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3 Big Things Today, June 2, 2022

Wheat Futures Rise Overnight; Southern Plains Rain Too Late For Some Fields.

1. Wheat Futures Surge in Overnight Trading

Wheat futures were higher in overnight trading as talks concerning Ukraine grain exports drag on.

The United Nations has been saying for the past few weeks that it was in talks with several countries to move grain exports from Ukraine port cities that have been under siege by Russian forces to the open market.

Since then, Russian President Vladimir Putin said he would be amenable to allowing grain shipments from Ukraine, though Moscow in recent days has claimed its ships are not blockading shipping routes.

Ukrainian officials, however, have said that not only is Russia blocking grain shipments, it had intentionally aimed to make worse food shortages worldwide in a bid to destabilize the global economy.

"The expectation that this might happen in the foreseeable future is already causing wheat prices to fall noticeably," said Carsten Fritsch, an economist with Commerzbank, in a note to clients this morning. "Because its ports have been blockaded for a good three months, Ukraine still has ample grain stocks earmarked for export."

Still, prices have been falling since mid-May on prospects that Ukraine grain will flood the world market once a deal has been reached, but thus far it's been a lot of talk with little action.

"It is unlikely that a decision on the resumption of Ukrainian grain shipments is imminent," he said.

Wheat futures for July delivery rose 4 1/2¢ to $10.92 a bushel overnight on the Chicago Board of Trade, while Kansas City futures gained 8¢ to $11.73 ½ a bushel.

Corn and soybean futures also were higher overnight on prospects for some rain in the central Plains that could keep farmers planting their fields from heading to the finish line.

About 86% of the U.S. corn crop was planted as of Sunday and 66% of soybeans were in the ground, according to data from the Department of Agriculture. After being behind most of the year, producers have finally caught up with the respective prior five-year averages of 87% and 67% for corn and beans.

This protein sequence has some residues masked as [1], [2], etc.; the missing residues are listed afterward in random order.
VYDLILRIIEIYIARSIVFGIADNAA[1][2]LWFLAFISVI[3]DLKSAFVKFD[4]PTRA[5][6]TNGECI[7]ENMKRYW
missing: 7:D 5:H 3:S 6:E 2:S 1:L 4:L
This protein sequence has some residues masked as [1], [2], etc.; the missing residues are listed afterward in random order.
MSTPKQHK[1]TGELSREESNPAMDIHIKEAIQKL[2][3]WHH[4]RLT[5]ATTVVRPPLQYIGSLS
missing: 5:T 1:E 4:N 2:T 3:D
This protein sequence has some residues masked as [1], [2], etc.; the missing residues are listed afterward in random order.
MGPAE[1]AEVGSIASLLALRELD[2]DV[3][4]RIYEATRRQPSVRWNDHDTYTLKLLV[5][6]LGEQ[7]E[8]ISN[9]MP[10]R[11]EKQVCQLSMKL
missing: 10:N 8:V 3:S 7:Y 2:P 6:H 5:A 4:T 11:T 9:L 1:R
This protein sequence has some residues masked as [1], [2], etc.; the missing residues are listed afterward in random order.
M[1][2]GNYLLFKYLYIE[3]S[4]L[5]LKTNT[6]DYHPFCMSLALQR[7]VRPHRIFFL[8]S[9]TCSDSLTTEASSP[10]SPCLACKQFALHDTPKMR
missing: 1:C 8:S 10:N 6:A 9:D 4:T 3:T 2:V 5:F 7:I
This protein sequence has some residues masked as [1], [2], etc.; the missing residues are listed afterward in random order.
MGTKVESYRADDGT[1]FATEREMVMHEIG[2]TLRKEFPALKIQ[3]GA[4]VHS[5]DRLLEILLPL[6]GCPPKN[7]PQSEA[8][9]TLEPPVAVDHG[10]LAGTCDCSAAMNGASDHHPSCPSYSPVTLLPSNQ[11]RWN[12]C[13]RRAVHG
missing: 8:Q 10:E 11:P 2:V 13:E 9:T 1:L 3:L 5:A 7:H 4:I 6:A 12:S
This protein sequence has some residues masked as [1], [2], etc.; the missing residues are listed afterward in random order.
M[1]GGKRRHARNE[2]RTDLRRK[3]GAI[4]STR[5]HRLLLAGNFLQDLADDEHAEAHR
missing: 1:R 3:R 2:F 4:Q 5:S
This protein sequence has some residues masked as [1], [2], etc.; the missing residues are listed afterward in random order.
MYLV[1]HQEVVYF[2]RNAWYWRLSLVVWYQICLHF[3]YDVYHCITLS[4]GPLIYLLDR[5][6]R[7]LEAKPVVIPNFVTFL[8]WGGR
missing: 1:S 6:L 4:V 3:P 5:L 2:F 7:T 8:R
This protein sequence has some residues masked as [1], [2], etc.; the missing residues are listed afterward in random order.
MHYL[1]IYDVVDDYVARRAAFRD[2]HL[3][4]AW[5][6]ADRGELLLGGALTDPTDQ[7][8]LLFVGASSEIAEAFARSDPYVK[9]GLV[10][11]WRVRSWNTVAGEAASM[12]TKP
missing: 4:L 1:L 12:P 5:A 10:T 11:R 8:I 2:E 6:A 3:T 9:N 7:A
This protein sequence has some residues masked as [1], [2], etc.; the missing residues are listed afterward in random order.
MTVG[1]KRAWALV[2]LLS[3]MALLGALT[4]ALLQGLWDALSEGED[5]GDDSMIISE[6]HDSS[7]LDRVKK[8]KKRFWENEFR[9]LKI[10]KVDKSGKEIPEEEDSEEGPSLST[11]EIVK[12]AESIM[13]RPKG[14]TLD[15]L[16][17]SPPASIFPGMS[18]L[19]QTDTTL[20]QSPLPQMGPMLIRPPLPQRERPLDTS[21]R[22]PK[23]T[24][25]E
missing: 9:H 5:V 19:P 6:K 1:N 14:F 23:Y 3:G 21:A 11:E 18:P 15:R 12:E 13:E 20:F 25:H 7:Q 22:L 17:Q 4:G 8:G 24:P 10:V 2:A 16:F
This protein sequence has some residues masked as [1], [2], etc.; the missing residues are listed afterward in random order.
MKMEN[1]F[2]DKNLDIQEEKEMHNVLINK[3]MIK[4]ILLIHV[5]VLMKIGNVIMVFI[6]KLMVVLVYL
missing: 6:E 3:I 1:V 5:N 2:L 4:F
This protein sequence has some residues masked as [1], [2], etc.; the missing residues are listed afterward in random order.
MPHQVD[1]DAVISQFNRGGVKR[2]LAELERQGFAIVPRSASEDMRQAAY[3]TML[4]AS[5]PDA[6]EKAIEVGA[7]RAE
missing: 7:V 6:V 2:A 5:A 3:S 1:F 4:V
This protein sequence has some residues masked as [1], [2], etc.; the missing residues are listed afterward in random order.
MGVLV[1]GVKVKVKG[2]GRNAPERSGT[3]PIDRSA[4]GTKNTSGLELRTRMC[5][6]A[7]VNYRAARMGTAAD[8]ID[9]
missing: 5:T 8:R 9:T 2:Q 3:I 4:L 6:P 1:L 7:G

Corn futures rose 4¢ to $7.35 ¼ a bushel.

Soybeans for July delivery gained 9 1/2¢ to $16.99 ¾ a bushel in overnight trading.

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2. Southern Plains Rain Too Late to Ease Some Drought Pain

It wasn't the worst week in terms of moisture for the southern Plains where the hard-red winter wheat crop is growing, according to weather data from the U.S. Ag Department.

About a half-inch to an inch of rain fell in parts of the southern Plains in the seven days through May 28, the USDA said in a report issued yesterday.

Precipitation was sparse but beneficial through western Kansas and the Oklahoma and Texas panhandles where the bulk of the crop is grown, the agency said. Still, it likely was a case of too little, too late for some wheat fields.

"In drought-affected areas of the central and southern Plains, rain greatly aided rangeland, pastures, and summer crops, but arrived largely too late to benefit winter wheat," the USDA's World Agricultural Outlook Board said.

Pasture and rangeland conditions in Kansas, the biggest producer of winter wheat in the U.S., was 37% good or excellent as of May 29, up from 30% a week earlier, the USDA said in a separate report. In Oklahoma, the second-largest grower of winter varieties, 35% earned top ratings versus only 31% seven days earlier.

About 72% of the U.S. winter-wheat crop was headed as of Sunday, just behind the prior five-year average of 76%, data from the USDA show. About 29% of the crop was in good or excellent condition at the start of the week, which was actually up from 28% a week earlier but well behind the 48% that received top ratings a year earlier.

The entire Texas Panhandle is seeing extreme drought, the worst-possible rating, while the Oklahoma Panhandle is suffering from severe drought, the second-worst rating, according to data from the National Oceanic and Atmospheric Administration.

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3. Severe Weather to Lead to Flooding in Parts of Kansas, Missouri

Severe weather is expected to rumble through parts of the central Corn Belt today with storms stretching from southern Oklahoma northeast into northern Illinois, according to the National Weather Service (NWS).

Flood warnings have been issued for parts of southeastern Kansas and north-central Missouri as rivers and streams overrun their banks, the NWS said in a report early this morning.

The Mississippi River at Hannibal, Missouri, was at 17.1 feet late Wednesday and likely will rise to about 17.4 feet this morning. Flood stage is 17 feet, the agency said.

Further north in parts of western South Dakota, meanwhile, isolated thunderstorms are possible late tonight, though no severe weather is in the forecast.

"Chances for thunderstorms will increase late Friday and continue through the weekend," the NWS said. "Widespread severe storms are not expected at this time, but a few stronger storms are possible during this period, especially from northeast Wyoming to the Black Hills and southwest South Dakota."

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